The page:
"What was the legacy of the WHA?" I ask, trying to brighten the mood.
"I think we gave entertainment to a lot of people," Hull says. "And the year after the leagues merged, 10 of the top 20 scorers in the NHL had come from the WHA."
On the silver anniversary, there have been no parades. Dennis Murphy, the Orange County entrepreneur who helped to create the WHA—and who more recently turned a $1 million profit on Roller Hockey International—hopes to stage a gala reunion in September to honor Hull, Howe, Gretzky and Messier. "We've got the champagne on ice," Murphy says on the phone.
A few men cherish the memory of what happened to their lives when the hockey world split in two. Joe Daley, the maskless Winnipeg goalie from the league's start to its finish, tells of a "true brotherhood" of teammates who cared for each other and their city, and still do. Sitting in a doughnut shop in Kenora, Ont., the town where those infant Jets once trained, we scroll down the roster of the '72 team and see Danny Johnson, dead of Lou Gehrig's disease; Bob Woytowich, dead of a heart attack at the wheel of his car; Norm Beaudin, struggling in Florida to meet the medical bills for his bedridden daughter, Carrie, who was once married to Hull's son Blake.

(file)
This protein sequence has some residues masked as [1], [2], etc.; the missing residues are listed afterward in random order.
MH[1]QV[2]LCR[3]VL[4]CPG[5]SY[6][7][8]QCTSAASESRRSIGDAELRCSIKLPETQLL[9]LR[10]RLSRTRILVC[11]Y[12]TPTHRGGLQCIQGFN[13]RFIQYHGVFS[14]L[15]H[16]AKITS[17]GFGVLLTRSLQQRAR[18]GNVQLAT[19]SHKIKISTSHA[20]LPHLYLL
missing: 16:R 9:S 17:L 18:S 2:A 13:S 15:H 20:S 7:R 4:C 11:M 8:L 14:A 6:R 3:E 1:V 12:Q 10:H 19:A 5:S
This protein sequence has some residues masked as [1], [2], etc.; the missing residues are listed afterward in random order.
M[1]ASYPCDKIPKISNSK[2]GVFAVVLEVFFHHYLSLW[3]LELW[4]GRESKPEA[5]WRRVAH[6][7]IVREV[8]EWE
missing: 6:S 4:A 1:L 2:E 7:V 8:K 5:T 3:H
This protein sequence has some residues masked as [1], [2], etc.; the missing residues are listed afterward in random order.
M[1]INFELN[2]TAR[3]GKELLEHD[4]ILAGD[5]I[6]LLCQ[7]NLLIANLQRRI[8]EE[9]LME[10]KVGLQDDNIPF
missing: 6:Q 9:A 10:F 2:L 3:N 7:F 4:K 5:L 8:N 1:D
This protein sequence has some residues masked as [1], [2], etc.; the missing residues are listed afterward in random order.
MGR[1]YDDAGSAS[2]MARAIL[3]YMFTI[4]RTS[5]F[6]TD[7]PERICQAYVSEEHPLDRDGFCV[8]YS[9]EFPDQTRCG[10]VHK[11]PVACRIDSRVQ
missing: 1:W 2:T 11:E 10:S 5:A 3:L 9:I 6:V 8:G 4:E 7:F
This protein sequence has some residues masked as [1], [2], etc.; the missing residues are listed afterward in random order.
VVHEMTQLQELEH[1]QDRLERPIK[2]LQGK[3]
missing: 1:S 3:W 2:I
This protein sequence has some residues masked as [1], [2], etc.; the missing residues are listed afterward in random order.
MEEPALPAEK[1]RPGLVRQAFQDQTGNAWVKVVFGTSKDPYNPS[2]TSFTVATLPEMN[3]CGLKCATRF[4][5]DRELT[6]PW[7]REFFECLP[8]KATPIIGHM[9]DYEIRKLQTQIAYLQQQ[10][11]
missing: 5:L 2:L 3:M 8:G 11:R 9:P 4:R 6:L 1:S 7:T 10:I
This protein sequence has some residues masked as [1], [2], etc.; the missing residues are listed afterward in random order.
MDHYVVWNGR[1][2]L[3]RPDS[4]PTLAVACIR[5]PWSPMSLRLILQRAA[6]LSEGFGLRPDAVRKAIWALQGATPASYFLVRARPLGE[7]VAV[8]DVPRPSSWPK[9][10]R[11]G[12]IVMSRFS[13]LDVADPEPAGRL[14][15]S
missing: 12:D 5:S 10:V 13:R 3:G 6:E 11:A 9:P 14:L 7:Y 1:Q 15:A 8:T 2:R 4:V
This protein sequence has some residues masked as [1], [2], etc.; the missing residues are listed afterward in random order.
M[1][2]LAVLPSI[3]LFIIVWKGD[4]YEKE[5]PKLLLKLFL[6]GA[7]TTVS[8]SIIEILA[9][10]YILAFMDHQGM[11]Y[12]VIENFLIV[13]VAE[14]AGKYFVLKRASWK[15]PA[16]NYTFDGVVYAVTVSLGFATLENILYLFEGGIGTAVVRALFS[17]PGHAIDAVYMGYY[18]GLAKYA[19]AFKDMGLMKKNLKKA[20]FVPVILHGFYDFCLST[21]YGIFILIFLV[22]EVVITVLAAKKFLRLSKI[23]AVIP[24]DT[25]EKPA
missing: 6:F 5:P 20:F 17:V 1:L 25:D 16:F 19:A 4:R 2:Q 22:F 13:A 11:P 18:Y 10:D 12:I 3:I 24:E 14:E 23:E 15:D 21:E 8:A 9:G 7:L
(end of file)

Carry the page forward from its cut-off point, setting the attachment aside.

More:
It was long ago, in a fairy tale. The WHA's pioneers, opportunists, puck chasers and playboys opened the portal to everything that has come to characterize hockey: the international cavalcade of stars, the carpetbagging franchises, the power of the players' union, the ascent of U.S. hockey.
One man's signature, a quarter of a century ago, made it happen.
"Only one guy ever thanked me," the pathfinder says, shaking his phony hair. "In 1972 I was out in Vancouver to do a department-store commercial with Arte Johnson from Laugh-In. The Bruins were in town. Wayne Cashman came up, all misty-eyed, and he started going, 'Thank you! Thank you! Thank you! I got my salary tripled thanks to you.'
"He was the only one who ever thanked me," says the Golden Jet. "The only one."